We’ve seen a number of people attempt to install Visual Studio 2010 in compatibility mode on Vista and Windows 7. This results in strange behavior, like setup not installing on Vista/Windows 7 and resulting in messages like: Windows XP SP2 is not installed.
How do I run in compatibility mode?
There are 3 ways to enter compatibility mode:
1. Find the Exe, right click on it and choose the properties. Then go to the compatibility tab. You can specify older Operating systems there.
2. On Windows 7, find the Exe, right click on it and choose “Troubleshoot compatibility”.
3. After executing an application, which returns non-0, then you are prompted to re-run in compatibility mode.
Running in compatibility mode for many applications solves the issue of allowing your favorite application to continue running even when your application stops working natively.
Why is running in compatibility mode inappropriate when installing Visual Studio 2010 Beta1?
Visual Studio installs many prerequisites and companion products so you don’t have to search for them and hope that they will work together. One of things we do for our customers is detect the operating system and architecture you have installed and then install different sets of packages based on what the OS is.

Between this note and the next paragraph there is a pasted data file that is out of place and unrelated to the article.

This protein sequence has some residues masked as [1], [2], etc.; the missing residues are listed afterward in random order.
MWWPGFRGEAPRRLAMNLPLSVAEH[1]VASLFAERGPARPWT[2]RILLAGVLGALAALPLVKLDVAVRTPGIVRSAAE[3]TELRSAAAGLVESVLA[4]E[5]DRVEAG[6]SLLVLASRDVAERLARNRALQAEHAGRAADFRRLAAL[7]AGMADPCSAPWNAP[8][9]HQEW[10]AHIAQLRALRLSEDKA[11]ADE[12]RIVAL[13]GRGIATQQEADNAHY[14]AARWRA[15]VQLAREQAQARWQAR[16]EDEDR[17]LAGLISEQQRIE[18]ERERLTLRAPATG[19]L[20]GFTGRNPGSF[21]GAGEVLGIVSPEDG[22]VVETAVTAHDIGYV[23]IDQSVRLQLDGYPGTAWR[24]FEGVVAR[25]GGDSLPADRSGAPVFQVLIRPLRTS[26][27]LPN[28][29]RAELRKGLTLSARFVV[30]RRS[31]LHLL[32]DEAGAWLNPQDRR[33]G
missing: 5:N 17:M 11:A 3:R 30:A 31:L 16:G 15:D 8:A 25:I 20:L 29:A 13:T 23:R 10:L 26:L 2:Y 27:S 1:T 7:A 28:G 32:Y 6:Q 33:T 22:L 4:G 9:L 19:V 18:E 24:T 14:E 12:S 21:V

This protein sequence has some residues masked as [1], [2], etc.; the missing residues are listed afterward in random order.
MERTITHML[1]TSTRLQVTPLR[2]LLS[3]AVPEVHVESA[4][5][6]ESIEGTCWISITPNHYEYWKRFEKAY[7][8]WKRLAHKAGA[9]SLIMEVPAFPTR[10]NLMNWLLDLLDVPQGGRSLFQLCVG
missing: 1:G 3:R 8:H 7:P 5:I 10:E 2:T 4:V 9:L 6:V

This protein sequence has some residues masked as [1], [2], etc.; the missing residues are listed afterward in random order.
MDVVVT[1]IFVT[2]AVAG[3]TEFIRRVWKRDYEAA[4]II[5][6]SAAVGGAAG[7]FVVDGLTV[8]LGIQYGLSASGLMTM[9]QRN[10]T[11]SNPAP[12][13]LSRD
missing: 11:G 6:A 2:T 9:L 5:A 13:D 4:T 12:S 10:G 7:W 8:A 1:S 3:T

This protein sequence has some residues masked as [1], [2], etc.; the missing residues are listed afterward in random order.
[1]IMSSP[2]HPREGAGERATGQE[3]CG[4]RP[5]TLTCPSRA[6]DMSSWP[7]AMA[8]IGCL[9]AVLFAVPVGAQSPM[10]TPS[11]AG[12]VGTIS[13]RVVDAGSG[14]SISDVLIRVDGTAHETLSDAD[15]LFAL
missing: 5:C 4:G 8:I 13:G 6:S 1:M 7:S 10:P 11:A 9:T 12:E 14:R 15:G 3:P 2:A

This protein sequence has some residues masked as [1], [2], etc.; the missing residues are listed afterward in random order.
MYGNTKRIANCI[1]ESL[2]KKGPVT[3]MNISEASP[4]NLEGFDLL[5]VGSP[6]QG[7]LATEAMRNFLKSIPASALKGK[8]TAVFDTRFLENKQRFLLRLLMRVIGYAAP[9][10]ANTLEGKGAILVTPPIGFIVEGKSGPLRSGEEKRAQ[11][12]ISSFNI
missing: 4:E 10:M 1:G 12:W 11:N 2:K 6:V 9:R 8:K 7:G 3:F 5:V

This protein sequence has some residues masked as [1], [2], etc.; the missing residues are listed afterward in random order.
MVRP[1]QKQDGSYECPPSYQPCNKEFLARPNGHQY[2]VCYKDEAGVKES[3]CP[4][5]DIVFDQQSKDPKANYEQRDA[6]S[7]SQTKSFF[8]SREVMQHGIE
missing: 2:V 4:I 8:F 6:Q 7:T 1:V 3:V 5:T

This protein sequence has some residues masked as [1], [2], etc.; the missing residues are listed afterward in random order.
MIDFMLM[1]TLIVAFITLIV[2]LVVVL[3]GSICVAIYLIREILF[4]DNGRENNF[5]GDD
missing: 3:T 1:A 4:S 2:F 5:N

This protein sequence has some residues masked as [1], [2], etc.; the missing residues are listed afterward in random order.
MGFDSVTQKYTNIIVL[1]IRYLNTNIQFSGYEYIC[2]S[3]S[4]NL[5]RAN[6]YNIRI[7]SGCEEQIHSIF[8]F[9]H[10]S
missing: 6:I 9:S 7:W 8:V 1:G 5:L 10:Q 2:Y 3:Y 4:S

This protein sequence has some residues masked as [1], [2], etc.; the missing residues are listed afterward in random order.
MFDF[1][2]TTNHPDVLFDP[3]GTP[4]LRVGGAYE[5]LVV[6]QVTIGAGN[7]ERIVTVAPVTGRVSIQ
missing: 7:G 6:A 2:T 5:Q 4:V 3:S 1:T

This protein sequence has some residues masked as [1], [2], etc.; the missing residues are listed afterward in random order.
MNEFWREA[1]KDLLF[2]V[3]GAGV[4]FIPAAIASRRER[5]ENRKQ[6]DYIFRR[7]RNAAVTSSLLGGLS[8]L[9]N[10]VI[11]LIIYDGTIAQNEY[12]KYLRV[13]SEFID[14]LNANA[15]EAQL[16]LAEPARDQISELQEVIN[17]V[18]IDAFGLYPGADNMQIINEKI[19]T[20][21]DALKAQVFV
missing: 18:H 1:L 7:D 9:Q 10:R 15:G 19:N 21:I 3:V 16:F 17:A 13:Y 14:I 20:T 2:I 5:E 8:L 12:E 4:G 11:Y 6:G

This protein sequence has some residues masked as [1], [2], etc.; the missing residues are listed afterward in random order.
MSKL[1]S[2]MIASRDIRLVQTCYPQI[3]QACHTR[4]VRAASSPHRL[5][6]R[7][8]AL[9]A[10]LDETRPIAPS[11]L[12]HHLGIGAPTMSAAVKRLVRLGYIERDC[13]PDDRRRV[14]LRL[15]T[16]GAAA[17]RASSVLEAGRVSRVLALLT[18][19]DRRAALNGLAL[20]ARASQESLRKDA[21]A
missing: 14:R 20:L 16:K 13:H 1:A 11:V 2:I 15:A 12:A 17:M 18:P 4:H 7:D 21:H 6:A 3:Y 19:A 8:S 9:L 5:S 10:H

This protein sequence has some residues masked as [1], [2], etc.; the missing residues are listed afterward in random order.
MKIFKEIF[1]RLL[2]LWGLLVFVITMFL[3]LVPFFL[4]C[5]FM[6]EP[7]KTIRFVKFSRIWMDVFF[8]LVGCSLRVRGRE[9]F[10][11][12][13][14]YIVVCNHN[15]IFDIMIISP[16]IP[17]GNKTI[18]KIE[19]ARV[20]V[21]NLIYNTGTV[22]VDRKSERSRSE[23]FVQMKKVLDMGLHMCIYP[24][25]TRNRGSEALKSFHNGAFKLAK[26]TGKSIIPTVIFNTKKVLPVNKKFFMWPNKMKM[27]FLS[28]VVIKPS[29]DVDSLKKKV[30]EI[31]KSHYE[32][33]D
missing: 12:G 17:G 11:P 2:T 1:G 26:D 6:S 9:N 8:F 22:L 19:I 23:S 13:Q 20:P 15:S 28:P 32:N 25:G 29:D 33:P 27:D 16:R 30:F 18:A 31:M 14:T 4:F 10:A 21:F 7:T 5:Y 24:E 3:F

When running in compatibility mode, one of the things that happens is that the version of the Operating system is returned masking the real operating system version, so the program believes that it is using a different Operating system than it actually is using.
What results is that our code path might go down a XP SP2 when installing on Vista, which results in package installation failure or blocks, because some packages target a very narrow band of operating systems.